# Intro

The puspose of this note is to make a connection between R functions and the mathematical notation of linear and (non)linear mixed models. One goal is to produce a table that maps R functions with notation for these models.

This document is a work in progress.

## Linear Model

A linear model can be expressed as

$y = X \beta + \epsilon$

Typically, we assume that the errors are normally distributed, independent and they have constant variance.

$\epsilon \sim N(0, \sigma^2)$

Note: The covariance of the errors $$Cov(\mathbf{\epsilon})$$ where $$\mathbf{\epsilon}$$ is an $$n \times 1$$ vector is $$\sigma^2 \mathbf{I}_n$$.

In R we can fit the following model

In order to extract the estimate for $$\beta$$, this is $$\hat{\beta}$$, we can use the function coef. In order to extract the estiamte for $$\sigma$$ (again, strictly $$\hat{\sigma}$$), we can use the function sigma. In order to extract the covariance of $$\hat{\beta}$$, this is $$Cov(\hat{\beta})$$, we can use the function vcov.

The covariance for $$\hat{\beta}$$ is defined as

$Cov(\hat{\beta}) = \hat{\sigma}^2 (\mathbf{X'X})^{-1}$

Obtaining this matrix is important for simulation as it provides information on the variances for the parameters in the model as well as the covariances.

## (Intercept)           x
##   0.8059534   2.1388860
## [1] 0.4212005
##             (Intercept)           x
## (Intercept) 0.009551574 0.002697391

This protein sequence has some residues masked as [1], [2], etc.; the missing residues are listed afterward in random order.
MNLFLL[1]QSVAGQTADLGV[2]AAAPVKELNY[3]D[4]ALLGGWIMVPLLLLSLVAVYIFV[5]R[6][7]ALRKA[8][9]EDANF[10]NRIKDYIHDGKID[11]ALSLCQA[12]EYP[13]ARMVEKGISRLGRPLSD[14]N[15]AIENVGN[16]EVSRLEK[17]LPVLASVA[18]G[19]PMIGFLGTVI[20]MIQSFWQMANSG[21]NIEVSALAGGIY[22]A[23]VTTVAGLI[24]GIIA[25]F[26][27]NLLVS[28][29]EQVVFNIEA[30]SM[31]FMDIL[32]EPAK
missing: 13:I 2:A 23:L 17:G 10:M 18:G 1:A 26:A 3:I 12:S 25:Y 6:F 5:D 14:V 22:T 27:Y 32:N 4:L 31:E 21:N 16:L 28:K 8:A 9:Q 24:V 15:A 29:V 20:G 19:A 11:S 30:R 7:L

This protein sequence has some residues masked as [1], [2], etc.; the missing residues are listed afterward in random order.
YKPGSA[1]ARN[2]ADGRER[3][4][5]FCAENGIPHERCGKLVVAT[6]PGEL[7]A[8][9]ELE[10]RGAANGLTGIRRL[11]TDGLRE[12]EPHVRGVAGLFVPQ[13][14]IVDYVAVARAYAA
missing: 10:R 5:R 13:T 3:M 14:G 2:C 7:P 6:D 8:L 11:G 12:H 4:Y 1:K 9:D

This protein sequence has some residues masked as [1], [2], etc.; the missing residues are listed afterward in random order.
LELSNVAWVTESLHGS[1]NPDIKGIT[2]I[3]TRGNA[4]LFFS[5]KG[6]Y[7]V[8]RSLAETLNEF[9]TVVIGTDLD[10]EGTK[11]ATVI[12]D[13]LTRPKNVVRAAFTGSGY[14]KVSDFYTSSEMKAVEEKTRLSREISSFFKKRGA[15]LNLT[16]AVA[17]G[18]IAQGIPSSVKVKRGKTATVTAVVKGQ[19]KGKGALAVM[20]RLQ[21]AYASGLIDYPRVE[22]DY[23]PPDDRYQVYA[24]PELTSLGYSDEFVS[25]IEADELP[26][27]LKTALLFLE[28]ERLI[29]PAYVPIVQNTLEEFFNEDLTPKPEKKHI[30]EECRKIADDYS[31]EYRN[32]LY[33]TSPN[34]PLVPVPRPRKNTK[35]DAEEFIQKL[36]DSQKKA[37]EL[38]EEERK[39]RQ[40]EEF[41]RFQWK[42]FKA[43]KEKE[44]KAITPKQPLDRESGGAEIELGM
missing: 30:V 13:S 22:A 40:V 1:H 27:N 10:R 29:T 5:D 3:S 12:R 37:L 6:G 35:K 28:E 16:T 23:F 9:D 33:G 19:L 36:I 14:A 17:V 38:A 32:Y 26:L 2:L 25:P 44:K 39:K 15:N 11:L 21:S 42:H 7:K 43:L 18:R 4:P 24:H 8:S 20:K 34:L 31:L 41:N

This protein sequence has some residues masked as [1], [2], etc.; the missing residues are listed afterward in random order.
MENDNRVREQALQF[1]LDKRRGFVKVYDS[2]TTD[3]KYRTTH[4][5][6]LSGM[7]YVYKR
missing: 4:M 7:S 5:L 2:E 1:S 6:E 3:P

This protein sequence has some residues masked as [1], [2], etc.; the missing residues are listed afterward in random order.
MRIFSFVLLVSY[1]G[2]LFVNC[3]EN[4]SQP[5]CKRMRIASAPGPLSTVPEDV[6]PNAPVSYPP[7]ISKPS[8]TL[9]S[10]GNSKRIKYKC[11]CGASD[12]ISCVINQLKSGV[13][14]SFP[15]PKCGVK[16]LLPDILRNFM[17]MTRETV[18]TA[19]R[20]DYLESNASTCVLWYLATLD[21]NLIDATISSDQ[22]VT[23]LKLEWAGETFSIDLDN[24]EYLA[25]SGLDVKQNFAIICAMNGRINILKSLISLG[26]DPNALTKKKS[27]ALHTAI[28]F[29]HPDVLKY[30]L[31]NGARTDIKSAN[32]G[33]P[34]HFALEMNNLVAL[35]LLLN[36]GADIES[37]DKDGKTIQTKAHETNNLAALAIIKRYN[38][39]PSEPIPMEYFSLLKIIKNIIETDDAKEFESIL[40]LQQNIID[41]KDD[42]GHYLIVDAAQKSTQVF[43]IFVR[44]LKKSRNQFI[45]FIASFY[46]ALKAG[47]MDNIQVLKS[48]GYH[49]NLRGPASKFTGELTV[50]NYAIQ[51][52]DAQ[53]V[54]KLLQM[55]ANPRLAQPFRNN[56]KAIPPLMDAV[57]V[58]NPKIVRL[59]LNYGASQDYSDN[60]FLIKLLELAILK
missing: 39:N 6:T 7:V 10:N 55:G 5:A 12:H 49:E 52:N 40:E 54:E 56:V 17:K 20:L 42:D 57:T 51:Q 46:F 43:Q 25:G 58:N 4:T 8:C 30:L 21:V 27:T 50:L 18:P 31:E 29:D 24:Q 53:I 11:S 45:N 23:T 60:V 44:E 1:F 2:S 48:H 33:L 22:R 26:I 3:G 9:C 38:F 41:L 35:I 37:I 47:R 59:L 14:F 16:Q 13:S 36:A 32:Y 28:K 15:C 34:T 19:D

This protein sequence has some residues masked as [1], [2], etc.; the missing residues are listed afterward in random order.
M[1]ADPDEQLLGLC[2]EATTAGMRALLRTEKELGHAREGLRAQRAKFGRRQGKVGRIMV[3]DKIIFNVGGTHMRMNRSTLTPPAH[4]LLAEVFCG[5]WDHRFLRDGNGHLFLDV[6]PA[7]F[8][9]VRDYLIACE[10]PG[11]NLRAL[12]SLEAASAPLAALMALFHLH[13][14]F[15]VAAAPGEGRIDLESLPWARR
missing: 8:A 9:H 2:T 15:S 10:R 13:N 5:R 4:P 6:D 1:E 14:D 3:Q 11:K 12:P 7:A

## x           0.002697391 0.010682887

There are other functions in R which are also useful. The function fitted extracts the fitted values or $$\hat{y} = \mathbf{X}\hat{\beta}$$, model.matrix extracts $$\mathbf{X}$$ and residuals extracts $$\hat{e}$$ (or resid).

In addition, in the nlraa package I have the function ‘var_cov’ which extracts the complete variance of the residuals. In this case it is a simple diagonal matrix multiplied by $$\hat{\sigma}^2$$.

##      [,1] [,2] [,3] [,4] [,5]
## [1,] 0.18 0.00 0.00 0.00 0.00
## [2,] 0.00 0.18 0.00 0.00 0.00
## [3,] 0.00 0.00 0.18 0.00 0.00
## [4,] 0.00 0.00 0.00 0.18 0.00
## [5,] 0.00 0.00 0.00 0.00 0.18

In the previous image, each orange square represents the estimate of the residual variance ($$\sigma^2$$) and there are 20 squares because there are 20 observations.

It might seem silly for a model such as this one to extract a matrix which is simlpy a diagonal identity matrix multiplied by the scalar $$\hat{\sigma}^2$$, but this will become more clear as we move into more complex models.

So far,

r.function beta cov.beta sigma X y.hat e cov.e
lm coef vcov sigma model.matrix fitted residuals var_cov

## Generalized least squares (gls)

Note: The models that can be fitted using gls should not be confused with the ones fitted using glm, which are generalized linear models.

The function gls in the nlme package fits linear models, but in which the covariance matrix of the residuals (also called errors) is more flexible.

The model is still

$y = X \beta + \epsilon$

But now the errors have a more flexible covariance structure.

$\epsilon \sim N(0, \Sigma)$

How do we extract $$\Sigma$$ from a fitted model?

We will again use the function var_cov (there is a function in nlme called getVarCov, but there are many cases which it does not handle).

For the next example I will use the ChickWeight dataset.

Clearly, the variance increases as the weight increases and it would be a good approach to consider this in the modeling process. The code below fits the variance of the residuals (or the response) as a function of the fitted values. We could choose and evaluate different variance functions and determine which one is better, but for the purpose of illustrating the connection between R functions and mathematical notation this is enough.